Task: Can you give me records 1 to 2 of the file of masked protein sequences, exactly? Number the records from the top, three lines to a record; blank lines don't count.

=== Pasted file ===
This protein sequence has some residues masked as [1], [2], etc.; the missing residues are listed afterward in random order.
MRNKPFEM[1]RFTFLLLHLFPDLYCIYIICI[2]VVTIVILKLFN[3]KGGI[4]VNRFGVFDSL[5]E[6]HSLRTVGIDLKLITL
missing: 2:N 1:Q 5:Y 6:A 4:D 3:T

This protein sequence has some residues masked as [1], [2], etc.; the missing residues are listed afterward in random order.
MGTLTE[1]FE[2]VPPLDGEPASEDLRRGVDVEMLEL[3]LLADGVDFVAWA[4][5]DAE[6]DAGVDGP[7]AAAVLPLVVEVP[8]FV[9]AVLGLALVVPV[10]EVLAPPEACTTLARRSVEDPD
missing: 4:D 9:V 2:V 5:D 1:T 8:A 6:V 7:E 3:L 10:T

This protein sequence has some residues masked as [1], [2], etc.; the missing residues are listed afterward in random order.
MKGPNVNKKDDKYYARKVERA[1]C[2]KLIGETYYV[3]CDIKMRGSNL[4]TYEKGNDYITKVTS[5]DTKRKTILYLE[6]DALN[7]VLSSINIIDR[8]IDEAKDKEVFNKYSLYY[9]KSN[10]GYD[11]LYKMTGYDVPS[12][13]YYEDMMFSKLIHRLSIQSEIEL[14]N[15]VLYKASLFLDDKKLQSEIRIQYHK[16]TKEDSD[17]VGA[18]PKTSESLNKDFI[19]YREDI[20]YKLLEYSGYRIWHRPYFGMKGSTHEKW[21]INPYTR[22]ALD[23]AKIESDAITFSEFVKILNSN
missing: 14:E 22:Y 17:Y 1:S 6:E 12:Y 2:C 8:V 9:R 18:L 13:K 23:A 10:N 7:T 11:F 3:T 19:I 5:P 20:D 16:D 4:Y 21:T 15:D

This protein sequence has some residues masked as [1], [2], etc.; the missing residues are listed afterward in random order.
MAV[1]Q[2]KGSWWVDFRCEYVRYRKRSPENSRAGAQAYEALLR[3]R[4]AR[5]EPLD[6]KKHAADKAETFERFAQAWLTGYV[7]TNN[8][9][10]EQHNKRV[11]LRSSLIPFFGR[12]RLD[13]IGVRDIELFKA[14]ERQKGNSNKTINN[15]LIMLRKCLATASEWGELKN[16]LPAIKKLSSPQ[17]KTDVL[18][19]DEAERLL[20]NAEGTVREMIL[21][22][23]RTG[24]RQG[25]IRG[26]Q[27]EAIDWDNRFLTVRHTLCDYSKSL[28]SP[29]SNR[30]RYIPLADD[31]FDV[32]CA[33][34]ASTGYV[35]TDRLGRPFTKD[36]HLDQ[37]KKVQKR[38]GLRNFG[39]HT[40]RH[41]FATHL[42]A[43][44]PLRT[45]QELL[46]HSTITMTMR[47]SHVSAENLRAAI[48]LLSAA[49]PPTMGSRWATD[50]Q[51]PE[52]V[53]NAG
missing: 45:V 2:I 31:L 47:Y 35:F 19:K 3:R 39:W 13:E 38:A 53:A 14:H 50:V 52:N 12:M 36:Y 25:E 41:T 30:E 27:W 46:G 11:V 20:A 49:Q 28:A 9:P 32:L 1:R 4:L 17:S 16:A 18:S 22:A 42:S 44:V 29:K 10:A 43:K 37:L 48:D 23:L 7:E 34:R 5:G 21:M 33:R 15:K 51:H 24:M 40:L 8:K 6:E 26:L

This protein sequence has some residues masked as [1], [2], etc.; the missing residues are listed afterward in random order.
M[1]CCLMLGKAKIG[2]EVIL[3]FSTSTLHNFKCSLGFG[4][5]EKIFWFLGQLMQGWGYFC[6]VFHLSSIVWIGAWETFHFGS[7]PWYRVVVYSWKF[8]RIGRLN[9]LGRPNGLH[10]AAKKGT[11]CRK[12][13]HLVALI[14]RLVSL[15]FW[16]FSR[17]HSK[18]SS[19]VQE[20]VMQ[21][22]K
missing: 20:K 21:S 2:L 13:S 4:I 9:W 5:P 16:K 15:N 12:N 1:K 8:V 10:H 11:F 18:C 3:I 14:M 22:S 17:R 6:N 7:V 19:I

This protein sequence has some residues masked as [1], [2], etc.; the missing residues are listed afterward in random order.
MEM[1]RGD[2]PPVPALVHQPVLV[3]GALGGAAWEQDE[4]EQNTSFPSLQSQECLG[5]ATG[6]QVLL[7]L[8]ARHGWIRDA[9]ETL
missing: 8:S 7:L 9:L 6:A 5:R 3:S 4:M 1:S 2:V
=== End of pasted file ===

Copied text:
This protein sequence has some residues masked as [1], [2], etc.; the missing residues are listed afterward in random order.
MRNKPFEM[1]RFTFLLLHLFPDLYCIYIICI[2]VVTIVILKLFN[3]KGGI[4]VNRFGVFDSL[5]E[6]HSLRTVGIDLKLITL
missing: 2:N 1:Q 5:Y 6:A 4:D 3:T

This protein sequence has some residues masked as [1], [2], etc.; the missing residues are listed afterward in random order.
MGTLTE[1]FE[2]VPPLDGEPASEDLRRGVDVEMLEL[3]LLADGVDFVAWA[4][5]DAE[6]DAGVDGP[7]AAAVLPLVVEVP[8]FV[9]AVLGLALVVPV[10]EVLAPPEACTTLARRSVEDPD
missing: 4:D 9:V 2:V 5:D 1:T 8:A 6:V 7:E 3:L 10:T